4 Skills to get you from accounting clerk to financial manager
A job as an accounting clerk will help you establish yourself in the financial field, but this is just the beginning of your career path. With the right education and skill set, you can climb the ladder to a lucrative position as a financial manager.
While bookkeeping, accounting, and auditing clerks have a median annual wage of $37,250, the income for a finance manager is more than three times that at a median of $130,00. If you have your eye on a financial center management job, make sure you're working on the right skills to get you there.
Finance skills are high on the list of essentials for financial center managers. As an accounting clerk, you probably honed your skills in bookkeeping and record keeping. You should also have experience with reconciling bank statements, maintaining a general ledger, matching invoices to purchase orders, and processing accounts payable and receivable. If you're not yet comfortable with these tasks, you may need to log some more time in a lower-level financial career to sharpen your skill set.
While accounting clerks can often land a job with a high school diploma or only some college coursework, you'll need a minimum of a Bachelor's degree to become a financial center manager. This will require advanced math skills. The best degrees for a financial manager career are those in accounting, economics, or business administration. A Bachelor's degree is essential, but in many companies, a Master's degree is preferred.
Beyond your financial skill set, you'll need to demonstrate strong administrative capabilities to land your dream job. You'll need outstanding management skills, including the following:
- Problem solving
- Decision making
- Analytical skills
- Time management
Strong administrators are able to assess both the big picture and the critical pieces that it comprises. Your time as an accounting clerk will serve you well when you advance to a management position. You can use your experience to help you identify areas of disorganization or inefficiency. Once you've pinpointed problem spots, you can use your analytical skills, logical reasoning, and lateral thinking to brainstorm smart solutions and make the necessary adjustments to improve business practices.
Though professional certification isn't a requirement for a financial manager job, the right credentials will help you demonstrate your relevant skills. These credentials also immediately demonstrate your skills at goal setting and studying, both of which are important for advancing your career. Listing your skills on a resume or speaking to them in an interview will only go so far. Certification programs demonstrate your capabilities in a more measurable way.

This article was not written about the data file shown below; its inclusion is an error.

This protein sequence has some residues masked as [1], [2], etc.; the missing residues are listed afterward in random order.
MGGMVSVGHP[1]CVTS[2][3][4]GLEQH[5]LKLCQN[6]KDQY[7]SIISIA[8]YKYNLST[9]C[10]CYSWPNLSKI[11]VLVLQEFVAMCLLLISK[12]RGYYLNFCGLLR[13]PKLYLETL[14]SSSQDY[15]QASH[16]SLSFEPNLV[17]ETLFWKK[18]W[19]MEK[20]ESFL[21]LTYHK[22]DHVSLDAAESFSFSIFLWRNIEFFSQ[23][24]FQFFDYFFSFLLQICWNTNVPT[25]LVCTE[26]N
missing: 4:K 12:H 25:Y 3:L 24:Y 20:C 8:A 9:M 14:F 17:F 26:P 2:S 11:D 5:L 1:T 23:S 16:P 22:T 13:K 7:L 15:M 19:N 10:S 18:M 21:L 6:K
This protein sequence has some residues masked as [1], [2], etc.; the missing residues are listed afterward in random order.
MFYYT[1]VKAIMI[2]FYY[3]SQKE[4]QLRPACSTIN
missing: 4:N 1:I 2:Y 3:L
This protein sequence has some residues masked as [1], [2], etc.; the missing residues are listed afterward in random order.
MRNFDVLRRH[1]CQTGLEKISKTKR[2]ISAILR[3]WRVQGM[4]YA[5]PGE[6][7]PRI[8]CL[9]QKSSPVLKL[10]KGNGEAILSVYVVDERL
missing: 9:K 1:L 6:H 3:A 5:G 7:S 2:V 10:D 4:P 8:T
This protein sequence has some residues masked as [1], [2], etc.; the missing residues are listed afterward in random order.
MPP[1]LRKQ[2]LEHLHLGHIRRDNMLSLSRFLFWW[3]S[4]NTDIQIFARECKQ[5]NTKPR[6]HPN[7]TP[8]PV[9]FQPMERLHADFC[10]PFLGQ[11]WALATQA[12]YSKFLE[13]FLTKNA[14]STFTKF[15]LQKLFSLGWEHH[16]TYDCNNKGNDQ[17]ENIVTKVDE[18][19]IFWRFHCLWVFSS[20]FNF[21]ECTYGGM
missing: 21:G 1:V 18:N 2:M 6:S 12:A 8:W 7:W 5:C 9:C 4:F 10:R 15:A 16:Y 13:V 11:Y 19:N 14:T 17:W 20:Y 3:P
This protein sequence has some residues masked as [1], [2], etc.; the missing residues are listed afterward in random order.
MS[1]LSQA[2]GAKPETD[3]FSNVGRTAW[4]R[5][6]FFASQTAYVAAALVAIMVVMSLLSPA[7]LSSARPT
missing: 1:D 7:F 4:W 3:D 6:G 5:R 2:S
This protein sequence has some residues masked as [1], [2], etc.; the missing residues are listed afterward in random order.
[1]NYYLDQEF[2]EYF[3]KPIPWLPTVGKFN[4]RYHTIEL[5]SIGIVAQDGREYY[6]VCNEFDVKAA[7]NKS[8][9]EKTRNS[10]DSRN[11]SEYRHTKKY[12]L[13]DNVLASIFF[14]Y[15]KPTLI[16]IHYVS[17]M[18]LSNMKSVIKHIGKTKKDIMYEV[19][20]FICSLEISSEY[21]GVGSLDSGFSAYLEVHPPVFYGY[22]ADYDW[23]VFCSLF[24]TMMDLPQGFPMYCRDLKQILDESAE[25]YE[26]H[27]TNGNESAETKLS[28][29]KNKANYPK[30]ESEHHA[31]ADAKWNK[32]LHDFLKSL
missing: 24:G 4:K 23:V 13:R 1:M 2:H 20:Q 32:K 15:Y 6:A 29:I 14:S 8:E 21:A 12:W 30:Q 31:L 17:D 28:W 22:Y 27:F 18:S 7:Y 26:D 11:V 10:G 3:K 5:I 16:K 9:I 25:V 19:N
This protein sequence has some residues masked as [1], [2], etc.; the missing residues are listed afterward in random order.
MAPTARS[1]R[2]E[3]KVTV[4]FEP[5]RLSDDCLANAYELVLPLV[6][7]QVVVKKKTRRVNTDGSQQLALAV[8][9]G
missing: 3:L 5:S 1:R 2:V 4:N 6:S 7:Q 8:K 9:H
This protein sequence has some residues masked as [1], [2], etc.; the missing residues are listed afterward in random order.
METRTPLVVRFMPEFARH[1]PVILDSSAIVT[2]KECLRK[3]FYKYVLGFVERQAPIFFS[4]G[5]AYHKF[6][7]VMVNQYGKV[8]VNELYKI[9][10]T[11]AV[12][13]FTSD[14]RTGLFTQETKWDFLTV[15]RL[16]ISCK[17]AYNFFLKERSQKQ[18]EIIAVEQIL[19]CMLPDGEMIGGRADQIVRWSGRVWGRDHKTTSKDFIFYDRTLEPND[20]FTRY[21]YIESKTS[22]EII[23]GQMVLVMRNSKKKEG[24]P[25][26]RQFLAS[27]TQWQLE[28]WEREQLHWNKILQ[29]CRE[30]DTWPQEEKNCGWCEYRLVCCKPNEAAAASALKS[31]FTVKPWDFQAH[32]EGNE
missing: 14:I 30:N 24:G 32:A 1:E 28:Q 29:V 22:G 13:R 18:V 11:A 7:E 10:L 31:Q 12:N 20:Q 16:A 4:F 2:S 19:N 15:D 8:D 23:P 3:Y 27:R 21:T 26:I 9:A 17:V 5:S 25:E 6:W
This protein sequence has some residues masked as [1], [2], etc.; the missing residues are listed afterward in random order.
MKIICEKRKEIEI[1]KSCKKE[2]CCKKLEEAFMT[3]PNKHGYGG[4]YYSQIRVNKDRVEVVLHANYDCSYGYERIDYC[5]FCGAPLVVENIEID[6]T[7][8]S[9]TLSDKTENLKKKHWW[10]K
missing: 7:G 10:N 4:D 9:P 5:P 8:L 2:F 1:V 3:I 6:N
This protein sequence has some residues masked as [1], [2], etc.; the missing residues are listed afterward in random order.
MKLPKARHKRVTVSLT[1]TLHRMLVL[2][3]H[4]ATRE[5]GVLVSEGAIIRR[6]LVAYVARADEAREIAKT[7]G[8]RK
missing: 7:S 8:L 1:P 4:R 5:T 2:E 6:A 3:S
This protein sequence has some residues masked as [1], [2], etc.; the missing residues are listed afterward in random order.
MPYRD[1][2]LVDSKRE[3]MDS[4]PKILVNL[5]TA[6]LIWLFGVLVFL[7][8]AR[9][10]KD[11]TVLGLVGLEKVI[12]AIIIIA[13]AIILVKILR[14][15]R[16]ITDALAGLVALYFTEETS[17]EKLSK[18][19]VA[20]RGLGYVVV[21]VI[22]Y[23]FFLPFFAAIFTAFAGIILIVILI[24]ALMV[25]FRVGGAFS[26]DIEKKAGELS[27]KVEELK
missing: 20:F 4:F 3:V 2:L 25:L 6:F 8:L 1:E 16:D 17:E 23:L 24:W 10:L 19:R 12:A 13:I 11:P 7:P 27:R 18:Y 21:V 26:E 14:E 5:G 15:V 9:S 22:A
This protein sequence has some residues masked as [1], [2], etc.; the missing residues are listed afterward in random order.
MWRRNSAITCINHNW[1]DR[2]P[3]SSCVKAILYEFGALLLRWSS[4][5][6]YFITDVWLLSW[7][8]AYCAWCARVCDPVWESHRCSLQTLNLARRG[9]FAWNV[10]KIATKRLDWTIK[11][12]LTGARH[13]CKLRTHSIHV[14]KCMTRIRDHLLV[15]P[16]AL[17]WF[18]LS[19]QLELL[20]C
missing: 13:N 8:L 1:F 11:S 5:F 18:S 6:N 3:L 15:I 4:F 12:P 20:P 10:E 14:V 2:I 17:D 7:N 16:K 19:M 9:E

The Chartered Financial Analyst (CFA) Institute offers a CFA Program that will prepare you for the CFA credential. This program covers portfolio management, wealth planning, and investment analysis skills, among others. The CFA examination includes three exams that must be taken sequentially.
You can also become a Certified Treasury Professional (CTP). This credential is available from the Association for Financial Professionals. Passing the CTP exam demonstrates your ability to use best practices for treasury management. The examination has 170 multiple choice questions. Recertification is required every three years.
Though you may have performed primarily solitary work as an accounting clerk, the scope of your job changes dramatically when you enter management. You'll need strong communication skills that help you work effectively with your team and guide their efforts within the department. These skills include the following:
- Meeting management
- Effective presentation
The better you can communicate with those around you, the more effective you'll be in any management job. In a financial center, you'll need to work on communicating complex financial topics in an understandable manner so you can work as effectively with those outside finance as you do with those who are knowledgeable about the ins and outs of money management.
Financial center managers have a broad range of responsibilities that include preparing business reports, drafting forecasts, reviewing company financials, and supervising employees. You should be as skilled at analyzing market trends as you are at assessing employee strengths and resolving personnel issues. Though this job requires an extensive skill set, it offers outstanding compensation. Fill out your resume with the right qualifications, and you can land the financial career you're after.